Player characters are immortal in ArtCraft Entertainment’s Crowfall MMO – but the worlds they fight on will inevitably come to an end.
Gordon Walton and J Todd Coleman know their MMOs. Between them, they’ve produced games like Ultima Online, Star Wars Galaxies, Shadowbane, Wizard101, and Star Wars: The Old Republic. But they also think MMOs can aim much higher. For that reason, Walton and Coleman founded ArtCraft Entertainment and approached Kickstarter with their first major project: Crowfall, an MMORPG that combines themes from Game of Thrones and EVE Online. It’s hard to imagine a new MMO standing out with so many on the market, but its unique concept combining parallel worlds, tabletop RPG conventions, and strategy gameplay – along with some slick alpha footage – suggests Crowfall might just leave its mark.
Crowfall’s aim is deceptively simple – allow for persistent characters while the game world approaches its inevitable end. Each player controls an immortal champion empowered by the gods to fight across dying worlds. Players choose a campaign world that will only exist for a limited time, passing through seasons that alter the environment, resource availability, and the strength of undead NPC legions. The campaign world ends if a win condition is met or if the winter season concludes. At that point, the server is reset and players can journey to another campaign world with their spoils.
From all appearances, these campaign worlds aren’t just identical settings copy-pasted into each server. Every campaign world is unique, containing procedurally generated land masses and new gameplay rules as well. Not all races will appear in each campaign, death and respawn rules vary, and even magic effects change from one world to the next. On top of that, the entire campaign world is rendered with voxels, which lets players build structures like castles… or tactically destroy the environment to achieve victory.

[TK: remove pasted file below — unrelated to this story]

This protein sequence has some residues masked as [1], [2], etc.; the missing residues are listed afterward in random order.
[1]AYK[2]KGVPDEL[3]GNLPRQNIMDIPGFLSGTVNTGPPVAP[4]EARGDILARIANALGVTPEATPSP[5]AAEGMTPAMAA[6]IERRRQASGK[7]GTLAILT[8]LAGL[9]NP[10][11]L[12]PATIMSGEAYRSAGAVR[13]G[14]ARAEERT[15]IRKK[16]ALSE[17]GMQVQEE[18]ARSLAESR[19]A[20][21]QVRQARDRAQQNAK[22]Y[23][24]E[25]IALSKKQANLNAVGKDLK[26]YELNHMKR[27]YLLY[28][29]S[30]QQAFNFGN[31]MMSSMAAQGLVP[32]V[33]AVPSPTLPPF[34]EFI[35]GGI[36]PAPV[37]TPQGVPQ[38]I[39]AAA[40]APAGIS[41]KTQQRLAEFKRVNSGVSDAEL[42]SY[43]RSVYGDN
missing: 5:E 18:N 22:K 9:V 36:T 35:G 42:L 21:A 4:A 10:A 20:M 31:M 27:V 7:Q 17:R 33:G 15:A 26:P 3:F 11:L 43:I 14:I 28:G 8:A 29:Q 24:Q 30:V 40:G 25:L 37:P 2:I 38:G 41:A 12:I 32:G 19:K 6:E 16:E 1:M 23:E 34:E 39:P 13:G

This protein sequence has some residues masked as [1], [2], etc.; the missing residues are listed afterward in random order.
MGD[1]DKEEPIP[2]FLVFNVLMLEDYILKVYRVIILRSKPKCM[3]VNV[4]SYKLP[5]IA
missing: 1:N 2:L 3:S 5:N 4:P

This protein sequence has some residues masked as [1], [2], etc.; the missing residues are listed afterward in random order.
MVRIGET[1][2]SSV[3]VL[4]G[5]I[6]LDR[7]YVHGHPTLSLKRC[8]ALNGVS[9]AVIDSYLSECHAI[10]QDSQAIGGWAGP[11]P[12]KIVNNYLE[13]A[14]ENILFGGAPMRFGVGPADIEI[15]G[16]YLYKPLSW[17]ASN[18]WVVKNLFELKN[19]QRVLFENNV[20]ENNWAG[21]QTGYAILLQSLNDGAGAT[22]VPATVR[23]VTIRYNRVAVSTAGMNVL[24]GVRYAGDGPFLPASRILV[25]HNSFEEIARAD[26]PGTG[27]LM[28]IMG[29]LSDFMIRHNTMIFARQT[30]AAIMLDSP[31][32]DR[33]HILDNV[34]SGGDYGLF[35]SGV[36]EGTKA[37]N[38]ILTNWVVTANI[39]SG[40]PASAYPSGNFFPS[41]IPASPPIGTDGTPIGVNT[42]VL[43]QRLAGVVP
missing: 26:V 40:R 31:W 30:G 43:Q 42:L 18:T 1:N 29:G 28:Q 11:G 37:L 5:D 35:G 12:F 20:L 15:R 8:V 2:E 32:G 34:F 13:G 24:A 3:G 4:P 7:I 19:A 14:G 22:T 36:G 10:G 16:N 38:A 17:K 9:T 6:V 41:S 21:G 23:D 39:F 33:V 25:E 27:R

Players who achieve victory in a campaign world can then bring their spoils to the Eternal Kingdoms – a world with no natural resources that never resets. Everything in the Eternal Kingdoms is completely player controlled, where resources gathered in campaigns can be used to build up castles and territories. Especially powerful players can even divide up the kingdoms into provinces and land grants and award them to teammates. At the same time, these kingdoms can only be maintained through resources earned in campaign play – meaning even the Eternal Kingdoms can shift over time.
Crowfall still has a lot of work ahead of it, with a proposed release date in Dec 2016. But the alpha footage certainly suggests its well-underway, especially on the destructive physics front. But with almost 70% of its $800,000 goal raised and 28 days left to go? The odds are pretty high that we’ll hear more about Crowfall in the coming months.